On the night of my son’s fifth birthday, just as I was about to place five candles in his chocolate cupcake, I received an alert on my phone. It’s a message that many of us are receiving as the coronavirus is surging in our community: our son had been exposed to two positive COVID-19 cases at school.
Happy birthday, kid: now let’s quarantine.
A wave of emotions hit me as I tried to give my husband that kind of look that let him know that something serious was happening without raising the attention of our children. I was shaken and what I thought were the routine fall colds that we deal with annually might be the coronavirus. Our doctor recommended getting tested the next morning. So much for a birthday celebration.
After my kids went to bed and I cleaned up bits of wrapping paper and finished texting the grandparents, thanking them for the gifts and updating them on our next steps after learning about our exposure to COVID-19, anger festered to the surface.
I thought of my employees at Kalispell Brewing Company who spent the entire summer harassed and threatened for following the statewide mask directive that applied to them and customers. To work in customer service means you already have thick skin and under normal times, you can easily brush off a snide comment or a cranky complaint. For our tasting room servers, they confronted an ugliness about proven health measures that made them often fearful for their own safety. It was discouraging and our leadership crew at the brewery did their best to help with morale, but the community spirit and neighborliness that small towns like ours boast seemed to be a mirage.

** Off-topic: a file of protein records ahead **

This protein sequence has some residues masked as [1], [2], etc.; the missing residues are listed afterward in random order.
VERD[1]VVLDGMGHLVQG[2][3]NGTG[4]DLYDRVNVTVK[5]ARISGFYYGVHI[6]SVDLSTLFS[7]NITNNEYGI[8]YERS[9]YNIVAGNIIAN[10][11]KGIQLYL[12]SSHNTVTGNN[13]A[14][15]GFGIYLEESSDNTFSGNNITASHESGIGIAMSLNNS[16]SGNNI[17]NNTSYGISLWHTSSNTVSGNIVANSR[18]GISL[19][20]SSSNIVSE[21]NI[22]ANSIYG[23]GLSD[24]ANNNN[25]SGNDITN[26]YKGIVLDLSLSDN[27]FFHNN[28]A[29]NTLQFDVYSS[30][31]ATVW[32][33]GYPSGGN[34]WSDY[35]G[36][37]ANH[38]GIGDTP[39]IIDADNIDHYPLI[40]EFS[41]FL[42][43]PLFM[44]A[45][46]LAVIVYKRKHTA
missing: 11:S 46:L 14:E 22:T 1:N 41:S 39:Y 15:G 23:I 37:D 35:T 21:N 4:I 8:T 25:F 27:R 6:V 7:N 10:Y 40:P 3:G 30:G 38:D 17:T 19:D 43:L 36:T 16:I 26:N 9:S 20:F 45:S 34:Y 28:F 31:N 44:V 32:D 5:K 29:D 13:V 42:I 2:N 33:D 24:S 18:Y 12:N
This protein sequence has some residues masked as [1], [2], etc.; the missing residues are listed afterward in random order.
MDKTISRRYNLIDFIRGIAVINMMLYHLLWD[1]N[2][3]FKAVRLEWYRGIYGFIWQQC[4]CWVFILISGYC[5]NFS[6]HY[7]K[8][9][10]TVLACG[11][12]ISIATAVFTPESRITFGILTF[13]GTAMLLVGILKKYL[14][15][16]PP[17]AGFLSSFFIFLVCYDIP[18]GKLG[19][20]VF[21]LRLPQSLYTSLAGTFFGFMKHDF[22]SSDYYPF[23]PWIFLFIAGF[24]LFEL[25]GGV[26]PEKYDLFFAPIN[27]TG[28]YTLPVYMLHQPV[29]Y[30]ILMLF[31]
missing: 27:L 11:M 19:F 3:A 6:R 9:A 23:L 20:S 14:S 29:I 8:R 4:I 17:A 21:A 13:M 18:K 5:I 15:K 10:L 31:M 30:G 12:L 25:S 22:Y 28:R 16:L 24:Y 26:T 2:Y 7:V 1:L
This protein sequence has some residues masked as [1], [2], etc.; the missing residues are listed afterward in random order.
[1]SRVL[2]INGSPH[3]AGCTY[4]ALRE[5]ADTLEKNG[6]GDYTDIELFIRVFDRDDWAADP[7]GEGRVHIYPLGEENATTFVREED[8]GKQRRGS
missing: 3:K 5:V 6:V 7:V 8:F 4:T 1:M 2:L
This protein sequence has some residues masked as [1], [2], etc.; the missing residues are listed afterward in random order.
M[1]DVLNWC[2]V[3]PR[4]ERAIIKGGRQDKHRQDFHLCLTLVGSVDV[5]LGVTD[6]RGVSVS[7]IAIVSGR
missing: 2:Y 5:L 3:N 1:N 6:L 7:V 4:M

What I’ve witnessed is a corruption of personal freedom, twisting it into contempt and disregard for others. As a community, to survive this deadly and devastating virus, we must adhere to proven health and safety measures and offer support and encouragement, not vile threats. Freedom and responsibility are the result of sacrifice, and during a pandemic, our focus should be on what we can all do to ensure the health of all people, from our youngest who need to attend school to our oldest who are our must vulnerable, those who endured World Wars to know firsthand that our greatest strength lies in our willingness and commitment to the greater good.
Don’t let pandemic fatigue or misinformation provide you with false illusions or fall prey to the manipulation of “personal freedom” that, sadly, many elected leaders tout. We’re headed into dark hours and our neighborliness, friendliness, and devotion to our community will save the day. Personal freedom is a privilege, and it’s the result of our duty and obligation to society.
Maggie Doherty is the owner of Kalispell Brewing Company on Main Street.
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